Breaking Monopolies is One of Government's Most Important Responsibilities

Friday, January 11, 2013

Anne Korin and Gal Luft make a very persuasive argument in their new book, Petropoly, that the most influential free market advocates have always been in favor of one particular use of government: To prevent or break monopolies so free markets and competition could occur.

Many people are in favor of fuel competition but think the Open Fuel Standard is an overreach of government. Korin and Luft's arguments make it clear that nothing could be further from the truth.

Many people believe that the reason other fuels don't compete with gasoline is because they can't — they're too expensive. But this is not so. Ethanol and methanol can both be sold today for less money per mile than gasoline. The only reason people don't use them is because their cars are not warranted to burn them. The engines themselves could burn the fuel. But the cars are warranted to burn one fuel only, regardless of how easy and inexpensive it is to make them capable of burning all three. And that's the only reason fuels are not competing today.

What we have is a virtual monopoly. And since transportation underpins our economy, this monopoly rules our most economically important commodity. What would Nobel Laureate (in Economics) Friedrich August Hayek think should be done about this? He was, as Korin and Luft put it, "One of the greatest economists and political philosophers of the 20th century and the world's leading free market proponent...In 1945, Hayek published his triumphantly successful book The Road to Serfdom, a manifest in defense of markets and competition which made him the darling of conservative parties and leaders all over the world, including Margaret Thatcher."

Hayek said that you can't rigidly stick to rules with regard to free markets, and he named especially laissez-faire as one of those rules you should not be inflexible about. Hayek believed that the government should function as "a counterweight to monopolistic coercion" as Luft and Korin put it. That's exactly what we have in the transportation sector. "Cars that block competing fuels," they write, "are a barrier to the development of a free market in fuels."

Because we don't have any other attractive options for breaking OPEC's monopolistic coercion of our economy, Hayek would probably have wholeheartedly supported the Open Fuel Standard Act.

Another important and influential free market advocate was also a Nobel Laureate in Economics — Milton Friedman. He wrote that "the first and most urgent necessity in the area of government policy is the elimination of those measures which directly support monopoly."

What is something within our borders that directly supports the petroleum monopoly? The petroleum-only vehicle.

What could eliminate that monopoly? The Open Fuel Standard.

Many people are understandably angry at our government's constant interference and meddling in the free market. But freeing markets from a monopoly's dominance of an important commodity is one of the few good reasons our government should intervene. Let's hope this understanding reaches enough people in time.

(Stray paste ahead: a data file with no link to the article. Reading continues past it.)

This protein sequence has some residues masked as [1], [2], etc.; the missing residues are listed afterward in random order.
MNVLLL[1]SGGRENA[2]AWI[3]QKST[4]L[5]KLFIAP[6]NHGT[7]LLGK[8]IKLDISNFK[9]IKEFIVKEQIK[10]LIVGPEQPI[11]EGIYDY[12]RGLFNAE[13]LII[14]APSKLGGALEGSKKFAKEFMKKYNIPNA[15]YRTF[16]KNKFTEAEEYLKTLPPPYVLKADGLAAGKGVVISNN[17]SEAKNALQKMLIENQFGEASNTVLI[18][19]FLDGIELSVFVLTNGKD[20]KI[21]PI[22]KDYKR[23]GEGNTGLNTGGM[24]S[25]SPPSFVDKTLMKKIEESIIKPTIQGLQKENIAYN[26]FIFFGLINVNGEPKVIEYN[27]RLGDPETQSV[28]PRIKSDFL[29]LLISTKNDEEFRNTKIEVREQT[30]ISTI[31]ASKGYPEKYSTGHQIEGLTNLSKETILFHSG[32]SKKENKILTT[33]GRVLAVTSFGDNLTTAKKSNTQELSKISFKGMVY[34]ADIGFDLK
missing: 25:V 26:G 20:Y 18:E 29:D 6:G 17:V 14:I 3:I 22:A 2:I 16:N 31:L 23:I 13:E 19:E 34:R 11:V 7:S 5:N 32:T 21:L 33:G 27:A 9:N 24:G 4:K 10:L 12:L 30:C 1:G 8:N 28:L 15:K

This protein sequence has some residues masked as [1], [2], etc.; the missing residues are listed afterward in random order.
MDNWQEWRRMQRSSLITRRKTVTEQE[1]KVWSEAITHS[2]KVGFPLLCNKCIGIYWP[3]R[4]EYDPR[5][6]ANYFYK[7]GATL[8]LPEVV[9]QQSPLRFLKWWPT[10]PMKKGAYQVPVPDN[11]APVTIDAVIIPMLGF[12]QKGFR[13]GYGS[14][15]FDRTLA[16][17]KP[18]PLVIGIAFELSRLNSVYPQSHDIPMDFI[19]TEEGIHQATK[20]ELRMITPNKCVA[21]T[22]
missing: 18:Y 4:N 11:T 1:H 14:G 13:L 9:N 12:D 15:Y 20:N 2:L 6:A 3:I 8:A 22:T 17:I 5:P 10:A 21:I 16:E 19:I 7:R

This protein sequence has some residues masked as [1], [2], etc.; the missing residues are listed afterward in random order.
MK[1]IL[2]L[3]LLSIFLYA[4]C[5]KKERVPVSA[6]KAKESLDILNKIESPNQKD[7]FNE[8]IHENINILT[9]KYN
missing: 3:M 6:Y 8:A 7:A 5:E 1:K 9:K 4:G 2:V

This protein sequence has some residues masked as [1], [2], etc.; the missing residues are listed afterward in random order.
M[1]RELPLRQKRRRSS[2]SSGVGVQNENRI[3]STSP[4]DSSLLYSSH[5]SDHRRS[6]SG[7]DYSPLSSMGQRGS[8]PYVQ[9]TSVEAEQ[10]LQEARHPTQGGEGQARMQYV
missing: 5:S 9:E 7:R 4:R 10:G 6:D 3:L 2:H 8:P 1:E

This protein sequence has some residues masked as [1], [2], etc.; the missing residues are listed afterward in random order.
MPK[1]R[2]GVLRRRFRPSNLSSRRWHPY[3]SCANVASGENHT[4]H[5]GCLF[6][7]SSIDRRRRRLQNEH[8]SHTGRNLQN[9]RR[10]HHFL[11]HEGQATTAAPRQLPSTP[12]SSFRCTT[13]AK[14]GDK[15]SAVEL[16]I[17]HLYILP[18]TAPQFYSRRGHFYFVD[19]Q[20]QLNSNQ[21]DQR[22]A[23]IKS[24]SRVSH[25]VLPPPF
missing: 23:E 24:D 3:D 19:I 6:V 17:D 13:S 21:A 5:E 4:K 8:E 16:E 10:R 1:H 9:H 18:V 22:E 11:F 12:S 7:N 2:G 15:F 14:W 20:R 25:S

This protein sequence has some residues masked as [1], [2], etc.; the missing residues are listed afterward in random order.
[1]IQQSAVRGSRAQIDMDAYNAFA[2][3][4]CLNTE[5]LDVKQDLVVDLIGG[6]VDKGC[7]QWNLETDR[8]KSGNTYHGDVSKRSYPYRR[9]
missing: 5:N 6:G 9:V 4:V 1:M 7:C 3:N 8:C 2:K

7 comments:

Anonymous,  January 28, 2013 at 10:59 AM  

It cost me $350.00 to replace my fuel pump after using gasoline mixed with alcohol. Food prices have shot up due in part to using corn for fuel. We can't spare any arable land to grow fuel crops.

Anonymous,  January 28, 2013 at 11:17 AM  

Yet another example of our illustrious government overseers, making sure we have the "best" available. Yeah, right!It's about time we were allowed to act and think for ourselves, and not have to "bend over" for a group of freaking mosque monkeys that are hell-bent on our destruction. Don't believe it? Check out "holy" quran!

Anonymous,  January 28, 2013 at 11:42 AM  

The only problem is that the United States is using corn based ethanol which is a complete waste and drives up the cost of food. The better answer is ethanol from the sugar cane as this is not only clean energy but ethanol from the sugar cane like Brazil does gives off 5 times more energy than corn based ethanol.

Adam for Fuel Competition January 28, 2013 at 12:04 PM  

The idea that using corn for ethanol raises the price of food is oil industry propaganda, partly to cover the fact that the biggest cause of rising food prices is rising oil prices. Read more about that here.

The U.S. uses corn primarily because our farmers are so productive they were putting themselves out of business by producing too much and not being able to sell it for enough to pay the bills. Read more about that here.

But corn was only the beginning. There are better things to make ethanol from, some of which is being done now. Read more about that here.

Anonymous,  January 28, 2013 at 2:59 PM  

The big error , and this was promoted by government, is in using corn to produce the ethanol. There is a perenial grass that producwes several times the ethanol per acre that can be grown on land that can not be used for food crops and never needs replanting. This grass needs a different type of processing facility than that used for corn. And this is where the problem is, The government is aiding in building the corn processing plants but not for the grass processing plants. Many farmers would be harvesting the grass but have no place to sell it.

Informed Voter therefore a minority ...,  January 28, 2013 at 3:17 PM  

Fracking is the answer to Opec... Why else did UAE fund the left wing propaganda film Homeland ... What an innocuous title from America bashing Holy Wood ( intentional) . Russia is also funding disinformation campaigns , as we are producing natural gas at less than half the price there charging Europe for it . Green is the new Red ....

Anonymous,  February 20, 2015 at 8:32 AM  

Worldwide oil produced live:
http://www.live-counter.com/oil-production-worldwide/

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